exploring life and love with pictures and words

So far . . . pretty good


Not sure of the time, but I know I am calling it close. Racing down the station steps, the familiar rumble and long slow hiss of the arriving train have me picking up my pace. With seconds to spare, I politely push my way into the full car, Scusi, Scusi, secure a spot, and the doors close behind me. Immediately I grab the single handle hanging above my head before the train lurches forward, saving me the embarrassment of falling onto fellow passengers, something that occurs frequently on the crowded metros. I appear to be a veteran traveler, unless there is no handle or pole to grip. That requires my full attention; hip wide stance, toes gripping the insides of my boots, abs engaged, it’s a bit of a workout. Today I’m lucky, with my free hand I dig around in my bag for my phone to check the time. I glance up at the Red line route, two more stops.

I emerge from the underground, squinting into the bright sun, a nice change after a few days of rain. The majestic Duomo di Milano poses beautifully as the tourists take her picture, she simply doesn’t have a bad side. Realizing my appointment will take me through lunch I’ve got to quickly scarf down some food. I run the words through my head . . . Buon giorno. Vorrei un panino per favore. I duck into the first bar I see, say the words and point to the one exploding with zucchini, prosciutto, arugula and brie. I hurry past the shoppers in the Galleria, unwrap and peel back the foil and mangio il panino. It’s delicious.

Wiping my mouth with a wad of napkins, I run my tongue across my teeth and gums searching for greens stuck here and there. I so miss giving a friend a big toothy grin and saying, All good? Without a friend or a mirror, I hope for the best. The traffic lights are not in my favor, so I scan for oncoming cars, trams, scooters, bicycles and busses and bolt across the street. Even when I have plenty of time, somebody always blasts their horn. I remember how the chaotic traffic used to unnerve me. Now I take it in stride.

I enter the building, the elevator arrives on cue, and delivers me right on time. Ciao, Ciao. Io ho un appuntamento a dodici trennte. And just like that the lovely receptionist shows me to my chair in the salon. Come stai, Signora? She cheerily asks. Tutto bene, I say. The woman who colors my hair speaks no English and my Italian is still pretty skinny. I understand she has asked what I want to drink and I reply acqua minerale, naturale. She smiles and then asks if I only want my roots colored. I wish I could say I understood her, but really it was obvious as she tapped her little pointed comb on my glowing silver part. Si, si I reply, looking like a genius.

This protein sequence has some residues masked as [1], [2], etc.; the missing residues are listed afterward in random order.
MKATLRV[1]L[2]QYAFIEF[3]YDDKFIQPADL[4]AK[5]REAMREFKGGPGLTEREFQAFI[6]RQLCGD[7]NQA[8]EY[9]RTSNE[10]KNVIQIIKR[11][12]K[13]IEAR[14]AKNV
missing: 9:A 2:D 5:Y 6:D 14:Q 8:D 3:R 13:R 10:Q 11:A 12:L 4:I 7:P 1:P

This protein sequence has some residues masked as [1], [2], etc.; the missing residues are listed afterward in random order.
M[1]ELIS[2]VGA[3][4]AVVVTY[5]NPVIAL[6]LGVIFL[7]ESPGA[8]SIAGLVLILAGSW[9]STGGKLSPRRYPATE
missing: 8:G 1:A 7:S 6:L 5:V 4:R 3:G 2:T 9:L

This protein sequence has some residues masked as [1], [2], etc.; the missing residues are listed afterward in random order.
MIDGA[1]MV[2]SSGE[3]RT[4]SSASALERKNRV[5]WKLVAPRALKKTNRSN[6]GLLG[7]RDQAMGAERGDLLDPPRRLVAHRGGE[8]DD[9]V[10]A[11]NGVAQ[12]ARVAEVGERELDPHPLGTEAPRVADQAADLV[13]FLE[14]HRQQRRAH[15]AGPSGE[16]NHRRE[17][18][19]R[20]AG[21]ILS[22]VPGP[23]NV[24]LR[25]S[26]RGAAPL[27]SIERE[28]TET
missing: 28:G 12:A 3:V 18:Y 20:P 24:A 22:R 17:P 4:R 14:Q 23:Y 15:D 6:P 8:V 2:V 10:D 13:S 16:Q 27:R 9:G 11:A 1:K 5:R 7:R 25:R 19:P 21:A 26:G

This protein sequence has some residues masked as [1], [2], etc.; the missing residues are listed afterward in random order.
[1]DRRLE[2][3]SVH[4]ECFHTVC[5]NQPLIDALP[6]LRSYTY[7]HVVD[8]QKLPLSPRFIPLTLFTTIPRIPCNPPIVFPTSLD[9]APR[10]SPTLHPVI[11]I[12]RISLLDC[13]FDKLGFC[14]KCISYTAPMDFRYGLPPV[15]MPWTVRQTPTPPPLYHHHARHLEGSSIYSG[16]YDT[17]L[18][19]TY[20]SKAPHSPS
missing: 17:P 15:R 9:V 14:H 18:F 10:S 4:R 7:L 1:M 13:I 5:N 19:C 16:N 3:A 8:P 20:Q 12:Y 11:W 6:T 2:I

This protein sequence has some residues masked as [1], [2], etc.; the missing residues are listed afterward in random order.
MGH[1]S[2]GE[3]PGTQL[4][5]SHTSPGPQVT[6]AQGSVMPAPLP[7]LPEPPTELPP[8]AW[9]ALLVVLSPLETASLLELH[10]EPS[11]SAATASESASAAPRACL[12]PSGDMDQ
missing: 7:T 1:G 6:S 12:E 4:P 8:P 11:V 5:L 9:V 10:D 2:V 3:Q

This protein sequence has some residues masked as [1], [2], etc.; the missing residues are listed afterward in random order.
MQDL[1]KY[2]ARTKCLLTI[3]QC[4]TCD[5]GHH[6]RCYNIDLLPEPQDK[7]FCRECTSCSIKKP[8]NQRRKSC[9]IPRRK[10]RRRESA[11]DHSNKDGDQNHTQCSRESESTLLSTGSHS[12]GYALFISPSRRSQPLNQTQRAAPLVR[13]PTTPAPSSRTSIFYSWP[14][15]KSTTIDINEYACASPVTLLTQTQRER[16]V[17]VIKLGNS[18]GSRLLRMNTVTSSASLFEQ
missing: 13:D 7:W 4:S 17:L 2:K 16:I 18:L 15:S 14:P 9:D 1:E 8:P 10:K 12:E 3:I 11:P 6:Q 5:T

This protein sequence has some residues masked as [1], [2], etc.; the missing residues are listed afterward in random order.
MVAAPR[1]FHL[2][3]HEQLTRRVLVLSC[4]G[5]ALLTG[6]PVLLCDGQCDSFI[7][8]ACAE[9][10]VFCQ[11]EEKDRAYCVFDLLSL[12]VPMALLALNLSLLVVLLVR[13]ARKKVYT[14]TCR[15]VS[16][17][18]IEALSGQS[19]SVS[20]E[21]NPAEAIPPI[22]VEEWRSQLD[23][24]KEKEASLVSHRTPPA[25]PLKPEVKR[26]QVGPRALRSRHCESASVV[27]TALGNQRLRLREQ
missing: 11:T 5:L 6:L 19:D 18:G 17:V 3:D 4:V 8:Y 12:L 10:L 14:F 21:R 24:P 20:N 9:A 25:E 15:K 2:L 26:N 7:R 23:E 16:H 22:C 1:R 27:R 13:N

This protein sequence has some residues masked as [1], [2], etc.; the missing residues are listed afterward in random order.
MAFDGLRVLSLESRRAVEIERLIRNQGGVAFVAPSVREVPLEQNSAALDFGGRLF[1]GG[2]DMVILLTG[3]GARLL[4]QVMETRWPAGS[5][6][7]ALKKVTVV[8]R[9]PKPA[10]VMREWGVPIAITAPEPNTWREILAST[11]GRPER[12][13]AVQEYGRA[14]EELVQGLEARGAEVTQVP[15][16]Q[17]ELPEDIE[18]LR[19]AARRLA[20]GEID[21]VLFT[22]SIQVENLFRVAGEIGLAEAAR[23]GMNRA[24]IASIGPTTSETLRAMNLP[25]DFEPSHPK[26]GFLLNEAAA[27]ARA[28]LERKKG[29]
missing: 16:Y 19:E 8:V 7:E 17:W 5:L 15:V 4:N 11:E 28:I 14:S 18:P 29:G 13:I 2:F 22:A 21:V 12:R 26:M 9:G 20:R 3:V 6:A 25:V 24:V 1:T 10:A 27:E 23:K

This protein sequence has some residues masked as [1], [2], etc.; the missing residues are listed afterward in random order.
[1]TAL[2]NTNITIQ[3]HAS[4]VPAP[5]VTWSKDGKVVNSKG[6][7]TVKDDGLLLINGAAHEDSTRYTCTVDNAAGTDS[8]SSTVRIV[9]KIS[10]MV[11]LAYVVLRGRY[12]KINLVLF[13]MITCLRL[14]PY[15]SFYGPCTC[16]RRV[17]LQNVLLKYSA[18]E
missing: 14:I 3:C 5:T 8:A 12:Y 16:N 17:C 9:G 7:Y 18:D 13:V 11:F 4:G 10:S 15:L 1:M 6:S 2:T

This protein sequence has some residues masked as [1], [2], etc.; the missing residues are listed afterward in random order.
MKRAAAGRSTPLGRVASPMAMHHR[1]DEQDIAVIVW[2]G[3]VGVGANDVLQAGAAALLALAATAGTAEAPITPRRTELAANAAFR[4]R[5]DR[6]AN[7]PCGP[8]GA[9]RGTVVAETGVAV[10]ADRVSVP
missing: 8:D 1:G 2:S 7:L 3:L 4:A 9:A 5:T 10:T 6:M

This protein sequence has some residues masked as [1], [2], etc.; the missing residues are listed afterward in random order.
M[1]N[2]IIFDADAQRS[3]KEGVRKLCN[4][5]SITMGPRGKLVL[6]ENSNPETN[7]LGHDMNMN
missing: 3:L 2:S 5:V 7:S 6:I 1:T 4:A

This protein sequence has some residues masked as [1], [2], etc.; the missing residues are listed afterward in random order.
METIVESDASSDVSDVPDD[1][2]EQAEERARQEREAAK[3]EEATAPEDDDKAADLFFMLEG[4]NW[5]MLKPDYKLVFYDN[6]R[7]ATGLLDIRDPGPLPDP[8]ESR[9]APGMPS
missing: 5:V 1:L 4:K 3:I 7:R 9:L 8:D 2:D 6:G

As she carefully and methodically applies the color, I silently read a book I brought with me. I wish I could carry on a conversation, ask about her family, her life. I miss my salon chats with Maria. I miss small talk and getting to know strangers. I miss the connected feeling that comes with all of that. I miss so much of home. I do my best not to get down on myself for not having made more progress with my Italian or creating any kind of social life. And then I remind myself of all I have accomplished so far. I am doing pretty well.

Hair colored, washed and conditioned. My lovely colorist combs through it, preparing my head for the capable hands of Marco who will give me a trim. He slides his stool up close to me, lifts a handful of my wet locks in the air and asks, Cosa facciamo? What are we going to do? I reply in English because I have no idea how to say it in Italiano. Just a little trim. Marco frowns. He is dying to cut off all my hair. He gives me that look that says, Geez, you’re a woman in her fifties, don’t you want something a little more sophisticated? Age appropriate? Instead he says in English, A change? I repeat, No, just a trim, a little shape.

Then he says something that would have left my old self feeling puny and small . . . Ah, You are afraid of change. . . I want to laugh out loud! Instead, I smile and in my head I say . . .

You have no idea . . .


ps: Long hair intact 🙂

9 Responses to “So far . . . pretty good”

  1. Judy Jennings-Gunther

    It must have been hard to not tell him,”you have no idea!” I love how although you are in another country you still have your normal routines like getting your hair done. You need to tell him that you can’t cut your hair. How would you make braids???


  2. Roberta D McLeod

    I love your long hair. I have tried for years to grow mine back, but can’t get past the “awkward” stage. Once it’s short, it’s hard to go back. You look terrific! Why fix what ain’t broke? 🙂 You make me want a bite of whatever that was you were eating!

    Liked by 1 person

      • Roberta Mcleod

        I read everything you send my way. I’m just not very good at stopping to comment. I have a million things to ask you about living in Italy. It is a dream of mine to visit someday since my great grandparents immigrated from Italy in the late 1800’s. I’ll tell you that story sometime. And I want to learn Italian!

        Liked by 2 people

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